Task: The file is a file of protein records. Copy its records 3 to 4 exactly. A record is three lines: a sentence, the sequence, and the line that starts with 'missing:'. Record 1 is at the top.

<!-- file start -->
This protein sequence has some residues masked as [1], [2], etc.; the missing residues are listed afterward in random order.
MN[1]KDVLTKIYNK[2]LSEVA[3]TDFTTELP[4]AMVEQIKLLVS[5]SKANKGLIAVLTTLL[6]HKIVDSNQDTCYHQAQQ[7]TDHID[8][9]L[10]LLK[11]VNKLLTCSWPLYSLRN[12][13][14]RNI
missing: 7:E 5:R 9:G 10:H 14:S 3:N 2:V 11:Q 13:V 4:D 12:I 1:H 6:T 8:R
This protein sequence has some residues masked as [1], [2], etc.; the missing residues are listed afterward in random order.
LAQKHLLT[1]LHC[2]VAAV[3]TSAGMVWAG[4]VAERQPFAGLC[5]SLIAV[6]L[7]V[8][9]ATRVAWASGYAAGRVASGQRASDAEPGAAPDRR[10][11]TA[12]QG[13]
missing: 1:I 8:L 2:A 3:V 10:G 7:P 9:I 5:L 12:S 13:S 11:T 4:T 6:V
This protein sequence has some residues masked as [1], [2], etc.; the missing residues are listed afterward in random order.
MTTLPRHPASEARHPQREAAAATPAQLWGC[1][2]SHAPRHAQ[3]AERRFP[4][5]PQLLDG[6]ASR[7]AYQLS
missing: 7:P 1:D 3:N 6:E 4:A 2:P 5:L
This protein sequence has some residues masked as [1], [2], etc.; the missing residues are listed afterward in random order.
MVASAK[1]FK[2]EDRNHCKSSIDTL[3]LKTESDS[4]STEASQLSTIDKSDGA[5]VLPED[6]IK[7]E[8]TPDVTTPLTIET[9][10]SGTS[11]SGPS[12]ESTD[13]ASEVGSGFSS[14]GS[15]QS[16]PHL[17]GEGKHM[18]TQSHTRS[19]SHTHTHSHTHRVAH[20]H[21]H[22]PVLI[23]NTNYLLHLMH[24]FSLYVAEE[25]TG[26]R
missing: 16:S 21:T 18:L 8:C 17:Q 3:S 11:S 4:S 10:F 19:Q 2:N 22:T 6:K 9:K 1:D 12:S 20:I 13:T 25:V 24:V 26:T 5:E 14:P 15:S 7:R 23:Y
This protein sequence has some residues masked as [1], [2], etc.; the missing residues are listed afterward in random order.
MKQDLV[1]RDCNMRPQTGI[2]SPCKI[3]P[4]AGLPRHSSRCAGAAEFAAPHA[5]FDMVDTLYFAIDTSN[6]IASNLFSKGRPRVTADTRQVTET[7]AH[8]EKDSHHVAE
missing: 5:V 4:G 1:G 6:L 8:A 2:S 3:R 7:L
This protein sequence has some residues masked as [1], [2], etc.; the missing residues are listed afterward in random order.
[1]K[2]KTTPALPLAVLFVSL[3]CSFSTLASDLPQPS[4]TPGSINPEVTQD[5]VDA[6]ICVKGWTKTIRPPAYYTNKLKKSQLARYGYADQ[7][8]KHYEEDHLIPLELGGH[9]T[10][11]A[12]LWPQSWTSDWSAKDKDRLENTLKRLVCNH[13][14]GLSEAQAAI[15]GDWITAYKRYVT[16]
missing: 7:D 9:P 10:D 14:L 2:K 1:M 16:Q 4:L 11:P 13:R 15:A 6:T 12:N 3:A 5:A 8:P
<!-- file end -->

This protein sequence has some residues masked as [1], [2], etc.; the missing residues are listed afterward in random order.
MTTLPRHPASEARHPQREAAAATPAQLWGC[1][2]SHAPRHAQ[3]AERRFP[4][5]PQLLDG[6]ASR[7]AYQLS
missing: 7:P 1:D 3:N 6:E 4:A 2:P 5:L
This protein sequence has some residues masked as [1], [2], etc.; the missing residues are listed afterward in random order.
MVASAK[1]FK[2]EDRNHCKSSIDTL[3]LKTESDS[4]STEASQLSTIDKSDGA[5]VLPED[6]IK[7]E[8]TPDVTTPLTIET[9][10]SGTS[11]SGPS[12]ESTD[13]ASEVGSGFSS[14]GS[15]QS[16]PHL[17]GEGKHM[18]TQSHTRS[19]SHTHTHSHTHRVAH[20]H[21]H[22]PVLI[23]NTNYLLHLMH[24]FSLYVAEE[25]TG[26]R
missing: 16:S 21:T 18:L 8:C 17:Q 3:S 11:S 4:S 10:F 19:Q 2:N 22:T 6:K 9:K 1:D 12:S 20:I 13:T 25:V 24:V 26:T 5:E 14:P 15:S 7:R 23:Y